“Asgard is no more,” the goddess muttered under her breath, with a mixture of anger and depression lurking in her eyes.

Rominia wasn’t a therapist, nor was she paid to be a therapist. A stoic ‘my apologies’ were the only things that escaped her lips. She cast her gaze out to the see before Azula began another tirade.

“How dare you look at me like that? I am a princess of the -hic- fire nation!” the teenager drunkenly screeched. Rommie turned her head to see Azula screaming at one of Hela’s undead minions. “That’s it! You’re banished!” she sneered at the corpse, making the lycanthrope stifle a chuckle.

Hela was decidedly less amused and gave Rominia a tired expression. Rommie pushed her self off the railing. “I know. I know. This is my bad,” she groaned as if she were a child getting caught by a parent. “I’ll take care of her as long as you don’t hex me, witch,” she snarked as she walked toward the princess who was in the middle of a staring contest with the zombie, and the worst part was that she was losing.

“If that’s how you treat your princess, I challenge you to an Agni Kai!” she decreed, sloppily getting into her fighting stance.

“Alright honey,” Rominia came in, placing her rough hand on Azula’s shoulder. The princess jumped, shocked by the werewolf’s large presence. “We don’t need to do an Agnai Key, or whatever,” she said calmly.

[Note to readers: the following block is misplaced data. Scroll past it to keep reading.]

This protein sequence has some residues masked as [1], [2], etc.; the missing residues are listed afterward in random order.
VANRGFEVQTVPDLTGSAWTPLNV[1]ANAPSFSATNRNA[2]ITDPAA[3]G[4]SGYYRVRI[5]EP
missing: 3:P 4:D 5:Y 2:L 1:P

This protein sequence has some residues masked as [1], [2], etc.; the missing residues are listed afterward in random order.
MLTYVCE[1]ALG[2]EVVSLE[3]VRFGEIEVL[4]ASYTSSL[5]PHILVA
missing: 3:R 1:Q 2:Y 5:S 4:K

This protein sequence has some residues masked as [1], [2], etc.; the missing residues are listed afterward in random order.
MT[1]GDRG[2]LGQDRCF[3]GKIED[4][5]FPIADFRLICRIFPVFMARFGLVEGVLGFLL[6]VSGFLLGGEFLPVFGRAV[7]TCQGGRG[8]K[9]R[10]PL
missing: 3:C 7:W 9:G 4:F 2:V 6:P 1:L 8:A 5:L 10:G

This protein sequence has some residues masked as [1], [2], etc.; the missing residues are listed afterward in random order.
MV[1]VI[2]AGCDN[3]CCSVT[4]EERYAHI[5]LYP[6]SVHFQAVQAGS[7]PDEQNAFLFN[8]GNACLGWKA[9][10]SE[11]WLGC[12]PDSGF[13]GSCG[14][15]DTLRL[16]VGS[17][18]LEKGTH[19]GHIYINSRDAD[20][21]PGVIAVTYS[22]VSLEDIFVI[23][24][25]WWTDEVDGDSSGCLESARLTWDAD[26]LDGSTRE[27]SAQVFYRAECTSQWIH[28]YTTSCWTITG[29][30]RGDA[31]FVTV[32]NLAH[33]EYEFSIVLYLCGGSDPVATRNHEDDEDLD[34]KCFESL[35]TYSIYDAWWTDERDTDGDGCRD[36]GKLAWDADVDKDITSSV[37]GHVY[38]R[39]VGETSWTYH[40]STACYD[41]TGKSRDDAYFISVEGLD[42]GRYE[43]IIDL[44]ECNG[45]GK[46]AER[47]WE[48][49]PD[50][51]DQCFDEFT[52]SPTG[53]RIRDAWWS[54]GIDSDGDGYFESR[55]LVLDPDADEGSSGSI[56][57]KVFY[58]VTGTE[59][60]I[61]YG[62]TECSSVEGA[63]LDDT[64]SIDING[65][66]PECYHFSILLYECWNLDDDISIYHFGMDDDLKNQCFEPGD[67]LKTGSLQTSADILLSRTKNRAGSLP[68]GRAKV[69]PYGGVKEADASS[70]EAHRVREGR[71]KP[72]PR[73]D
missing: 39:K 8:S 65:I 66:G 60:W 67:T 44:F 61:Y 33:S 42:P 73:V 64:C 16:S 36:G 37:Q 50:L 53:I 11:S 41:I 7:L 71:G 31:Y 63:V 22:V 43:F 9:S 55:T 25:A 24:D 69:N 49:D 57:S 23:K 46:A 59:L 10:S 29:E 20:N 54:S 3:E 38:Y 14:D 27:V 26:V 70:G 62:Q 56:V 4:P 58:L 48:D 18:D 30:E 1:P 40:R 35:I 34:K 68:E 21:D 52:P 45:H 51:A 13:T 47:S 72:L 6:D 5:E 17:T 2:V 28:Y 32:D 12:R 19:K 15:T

“Agni kai,” Azula mumbled, relaxing and crossing her arms over her chest.

Rommie smiled before raising the empty bottle of rum and slamming it across the undead’s face, leaving shards of glass in their face. “See?” Rommie asked, albeit patronizingly. “He won’t be messing with you anymore. Now let’s go,” she tightened her grip on Azula’s shoulder and pushed her away from the stumbling undead. As they turned away, the lycanthrope felt a chill run up her spine. A thick mist engulfed the ship, smothering everyone on board.

Hela shouted up to the crew in the bird’s nest, “What’s going on?”

“I don’t know! This fog came out of nowhere!” He shouted back, his voice muffled.

“Fuck,” Hela cursed beneath her breath. “It doesn’t matter. Rominia, where does the compass tell you to go?” she demanded to know. Rommie nodded, though Hela likely couldn’t see her. She leaned the drunken princess against the cabin wall and opened the compass that Tia Dalma gave her. The compass needle spun around and around, and instead of eventually settling on a direction, it never stopped.

“It’s not telling me!” the werewolf shouted back.

“What?!”

Hela’s question was drowned out by a large boom, followed by a whistling sound. Something whizzed past overhead, just barely missing Rominia’s head. She ran towards that direction, hoping to see anything in this damnable fog. As she reached the rail, she could barely make out a semi-circle shape appearing to float by their ship’s side. She squinted-

*BOOM*